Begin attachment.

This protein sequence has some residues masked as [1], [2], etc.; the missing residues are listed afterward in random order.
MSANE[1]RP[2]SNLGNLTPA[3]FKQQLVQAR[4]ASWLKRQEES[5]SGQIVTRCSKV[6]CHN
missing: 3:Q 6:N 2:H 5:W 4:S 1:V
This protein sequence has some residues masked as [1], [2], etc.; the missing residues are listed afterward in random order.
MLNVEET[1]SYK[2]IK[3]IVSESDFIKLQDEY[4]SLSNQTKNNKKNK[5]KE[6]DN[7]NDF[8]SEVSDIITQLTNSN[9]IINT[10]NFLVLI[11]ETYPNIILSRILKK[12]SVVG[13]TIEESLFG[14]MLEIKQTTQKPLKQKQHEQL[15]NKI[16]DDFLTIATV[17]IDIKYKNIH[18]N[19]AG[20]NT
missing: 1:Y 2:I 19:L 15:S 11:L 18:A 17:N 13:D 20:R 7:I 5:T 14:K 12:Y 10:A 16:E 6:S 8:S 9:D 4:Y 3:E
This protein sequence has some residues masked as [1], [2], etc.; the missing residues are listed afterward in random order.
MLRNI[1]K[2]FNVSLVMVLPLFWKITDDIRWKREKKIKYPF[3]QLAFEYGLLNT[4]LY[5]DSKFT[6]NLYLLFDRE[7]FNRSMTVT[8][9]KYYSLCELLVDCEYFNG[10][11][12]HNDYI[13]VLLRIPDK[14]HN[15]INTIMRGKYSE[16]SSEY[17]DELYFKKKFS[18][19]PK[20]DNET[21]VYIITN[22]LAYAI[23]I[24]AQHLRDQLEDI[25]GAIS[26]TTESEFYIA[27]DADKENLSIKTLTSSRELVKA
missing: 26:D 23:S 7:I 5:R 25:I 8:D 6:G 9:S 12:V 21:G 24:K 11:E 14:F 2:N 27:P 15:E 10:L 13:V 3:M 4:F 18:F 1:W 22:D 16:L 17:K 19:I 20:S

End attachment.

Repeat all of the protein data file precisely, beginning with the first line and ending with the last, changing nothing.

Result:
This protein sequence has some residues masked as [1], [2], etc.; the missing residues are listed afterward in random order.
MSANE[1]RP[2]SNLGNLTPA[3]FKQQLVQAR[4]ASWLKRQEES[5]SGQIVTRCSKV[6]CHN
missing: 3:Q 6:N 2:H 5:W 4:S 1:V
This protein sequence has some residues masked as [1], [2], etc.; the missing residues are listed afterward in random order.
MLNVEET[1]SYK[2]IK[3]IVSESDFIKLQDEY[4]SLSNQTKNNKKNK[5]KE[6]DN[7]NDF[8]SEVSDIITQLTNSN[9]IINT[10]NFLVLI[11]ETYPNIILSRILKK[12]SVVG[13]TIEESLFG[14]MLEIKQTTQKPLKQKQHEQL[15]NKI[16]DDFLTIATV[17]IDIKYKNIH[18]N[19]AG[20]NT
missing: 1:Y 2:I 19:L 15:S 11:L 18:A 17:N 13:D 20:R 7:I 5:T 14:K 12:Y 10:A 16:E 6:S 8:S 9:D 4:Y 3:E
This protein sequence has some residues masked as [1], [2], etc.; the missing residues are listed afterward in random order.
MLRNI[1]K[2]FNVSLVMVLPLFWKITDDIRWKREKKIKYPF[3]QLAFEYGLLNT[4]LY[5]DSKFT[6]NLYLLFDRE[7]FNRSMTVT[8][9]KYYSLCELLVDCEYFNG[10][11][12]HNDYI[13]VLLRIPDK[14]HN[15]INTIMRGKYSE[16]SSEY[17]DELYFKKKFS[18][19]PK[20]DNET[21]VYIITN[22]LAYAI[23]I[24]AQHLRDQLEDI[25]GAIS[26]TTESEFYIA[27]DADKENLSIKTLTSSRELVKA
missing: 26:D 23:S 7:I 5:R 25:I 8:D 6:G 9:S 12:V 21:G 24:K 11:E 14:F 2:N 27:P 15:E 10:L 13:V 3:M 4:F 18:F 1:W 22:D 16:L 17:K 19:I 20:S